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    its a beef cow, but I am not to concerned about her, as I have had many cows that when they had a hard pull and trouble the first year, they were liery of the calf, but turned out to be the best mothers ever,

    I did hurt the one leg of the calf a little and it would as of yet not be able to get up and go out on the range, (yes it can stand and walk but still not in 100% shape), jsut glad to have both alive, healthy, and going, I have had much worst out comes in the past, prolapses, split hips, not catch them in time and a dead calf, or lose both out in some remote hole in the pasture, (when your not expecting one that young to even be pregnet you don't watch it very close), and when you have them on over 700 acers of grass and field residue, I felt good jsut saving both, all of the old cows have calved out, and in theory the calving was done, LOL
     
  7. wr

    wr Moderator Staff Member Supporter

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    If the heifer were older I'd worry more about the lack of maternal skills but I would think that she's more than likely just immature. I'm not so sure I'd keep her around because the hard pull may have caused some damage and she may not breed back so regardless of different reasons, I might be inclined to agree with opus.
     
  8. opus

    opus Well-Known Member

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    farminghandyman,

    I am not trying to pick on you regarding this, so please dont take offense.
    Excellent maternal cows is how I make my living. This includes cows calving.....on their own, without intervention. This also involves cows having the maternal instinct to immediately lick the calf off and drop her milk and let the calf suck. Any cow, on this operation, that proplapses, doesnt milk, has any resemblence of an ugly udder, requires pulling a calf more than once, or has any trace of a bad attitude.....gets sent down the road immediately.

    The longer I am on this forum, the more I realize this is more of a list for those that have a couple cows as pets or something to that nature....which is absolutely fine and dandy.
    Just thought I would explain a little clearer why I posted as I did.
     
  9. farminghandyman

    farminghandyman Well-Known Member Supporter

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    Opus I do agree with you,
    I am not a big rancher, in my opinion a small cow farmer, we have usally ran a 35 to 60 head cow calf herd, (depending on drought conditions, a few years ago I had to down size the herd by nearly 50%) and I grew up on the place and have been at this for nearly 25+ years, on my own and before that with my dad,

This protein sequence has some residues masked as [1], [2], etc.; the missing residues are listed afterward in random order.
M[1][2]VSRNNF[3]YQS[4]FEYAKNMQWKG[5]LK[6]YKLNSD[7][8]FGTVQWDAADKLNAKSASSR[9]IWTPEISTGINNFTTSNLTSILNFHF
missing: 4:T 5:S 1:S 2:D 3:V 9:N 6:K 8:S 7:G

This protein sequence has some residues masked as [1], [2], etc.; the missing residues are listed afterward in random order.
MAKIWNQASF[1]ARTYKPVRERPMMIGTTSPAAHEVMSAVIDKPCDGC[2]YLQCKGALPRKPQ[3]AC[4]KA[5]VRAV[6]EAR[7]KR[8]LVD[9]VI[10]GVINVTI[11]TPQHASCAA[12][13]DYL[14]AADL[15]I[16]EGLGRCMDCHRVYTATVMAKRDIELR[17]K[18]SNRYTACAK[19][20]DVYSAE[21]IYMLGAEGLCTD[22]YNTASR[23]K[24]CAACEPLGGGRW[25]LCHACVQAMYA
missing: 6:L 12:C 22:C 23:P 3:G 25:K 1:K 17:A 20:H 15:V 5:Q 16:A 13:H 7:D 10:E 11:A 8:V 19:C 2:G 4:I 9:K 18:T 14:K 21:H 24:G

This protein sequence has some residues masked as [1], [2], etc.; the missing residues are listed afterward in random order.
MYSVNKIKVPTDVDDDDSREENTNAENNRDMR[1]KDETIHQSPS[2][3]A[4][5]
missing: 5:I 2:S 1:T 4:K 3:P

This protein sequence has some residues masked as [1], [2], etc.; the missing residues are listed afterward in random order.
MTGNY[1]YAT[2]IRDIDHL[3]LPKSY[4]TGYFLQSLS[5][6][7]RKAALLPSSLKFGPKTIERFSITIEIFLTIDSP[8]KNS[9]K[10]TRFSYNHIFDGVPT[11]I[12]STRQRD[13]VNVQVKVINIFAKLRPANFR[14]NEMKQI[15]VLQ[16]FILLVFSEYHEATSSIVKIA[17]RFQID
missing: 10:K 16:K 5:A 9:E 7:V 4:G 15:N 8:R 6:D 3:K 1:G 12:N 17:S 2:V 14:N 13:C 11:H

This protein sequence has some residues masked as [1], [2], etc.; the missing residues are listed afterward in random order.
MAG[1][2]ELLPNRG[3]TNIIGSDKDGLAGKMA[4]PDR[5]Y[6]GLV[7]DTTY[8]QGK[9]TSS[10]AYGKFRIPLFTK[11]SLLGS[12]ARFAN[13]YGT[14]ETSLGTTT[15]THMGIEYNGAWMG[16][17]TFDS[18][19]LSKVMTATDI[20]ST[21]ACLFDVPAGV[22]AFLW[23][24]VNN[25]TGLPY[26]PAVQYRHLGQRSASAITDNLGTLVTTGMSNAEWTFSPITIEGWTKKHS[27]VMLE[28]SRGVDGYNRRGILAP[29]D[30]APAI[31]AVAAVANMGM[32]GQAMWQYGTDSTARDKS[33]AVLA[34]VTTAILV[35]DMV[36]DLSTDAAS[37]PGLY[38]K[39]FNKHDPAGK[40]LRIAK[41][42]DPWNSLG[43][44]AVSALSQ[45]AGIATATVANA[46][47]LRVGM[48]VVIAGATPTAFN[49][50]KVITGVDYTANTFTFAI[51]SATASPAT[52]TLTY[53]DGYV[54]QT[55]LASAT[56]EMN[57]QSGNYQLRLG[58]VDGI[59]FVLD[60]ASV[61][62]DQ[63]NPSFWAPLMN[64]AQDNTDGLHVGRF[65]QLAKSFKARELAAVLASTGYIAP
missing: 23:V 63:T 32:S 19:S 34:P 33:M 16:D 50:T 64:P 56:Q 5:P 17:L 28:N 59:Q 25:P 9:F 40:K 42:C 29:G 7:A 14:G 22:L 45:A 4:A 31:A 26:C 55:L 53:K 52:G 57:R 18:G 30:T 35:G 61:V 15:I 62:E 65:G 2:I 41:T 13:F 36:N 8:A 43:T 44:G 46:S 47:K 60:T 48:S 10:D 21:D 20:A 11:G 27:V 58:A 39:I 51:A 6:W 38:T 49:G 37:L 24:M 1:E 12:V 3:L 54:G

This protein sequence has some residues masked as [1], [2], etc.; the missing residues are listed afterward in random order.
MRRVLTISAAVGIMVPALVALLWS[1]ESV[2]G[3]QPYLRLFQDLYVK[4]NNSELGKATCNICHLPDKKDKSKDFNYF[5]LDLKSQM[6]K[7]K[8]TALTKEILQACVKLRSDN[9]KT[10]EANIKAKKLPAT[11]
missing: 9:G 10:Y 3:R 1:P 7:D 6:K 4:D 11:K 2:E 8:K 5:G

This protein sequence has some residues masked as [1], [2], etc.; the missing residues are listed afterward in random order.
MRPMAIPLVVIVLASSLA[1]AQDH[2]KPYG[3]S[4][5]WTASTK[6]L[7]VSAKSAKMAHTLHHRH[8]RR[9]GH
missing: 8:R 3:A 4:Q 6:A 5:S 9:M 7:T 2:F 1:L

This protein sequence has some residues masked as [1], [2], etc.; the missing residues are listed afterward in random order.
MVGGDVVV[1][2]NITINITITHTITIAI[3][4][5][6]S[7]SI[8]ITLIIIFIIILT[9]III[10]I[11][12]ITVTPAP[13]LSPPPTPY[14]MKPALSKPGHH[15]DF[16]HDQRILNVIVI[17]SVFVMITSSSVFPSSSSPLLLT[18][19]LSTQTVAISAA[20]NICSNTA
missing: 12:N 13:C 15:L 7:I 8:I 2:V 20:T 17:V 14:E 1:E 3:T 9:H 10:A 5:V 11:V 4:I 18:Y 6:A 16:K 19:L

she did not seem to be hurt and got up fast and is doing well and I feel at this time she deserves another chance, as she is so young, and part of my reason to take the calf off besides her reluctance of of the calf, is her own size,

    and I have the milk goats and have milk in excess, and milking them twice a day, so feeding the calf is not a problem,

    I would rather her finish crowning up for now and not try to support a calf at this stage of her life,

    yes she did not mother the calf as I would have liked to see, she ran over to it and licked it a little and lost interest (which is not unusual in my experience if it is a fairly difficult birth),
    and at her current size,

    I was amazed that she had the calf as easy as it was,

    some may disagree with me as to my reasons, but my plan currently is to keep her as a replacement cow, she is a nice and good looking cow and her trying to get me was a natural reaction to her hurting, she is not a mean critter,

    we have had about 40 calves this year and this is the first one I have hardly have to look at, let alone help, in any real way, I just found it very odd for a heifer this young (and so did our local vet I called to day) to be giving birth, and both heifer and calf surviving,

    normally if I do have to help a cow it is some thing that is really wrong, , calf up sided down, breach, or one leg back , or head bent over and back something that really needs intervention.

    and when I thought we were done with the calving of the cows to have this one was a surprise.
     
  10. opus

    opus Well-Known Member

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    I have had a heifer that age calve before, not an issue one. Certainly does surprise you though when it happens.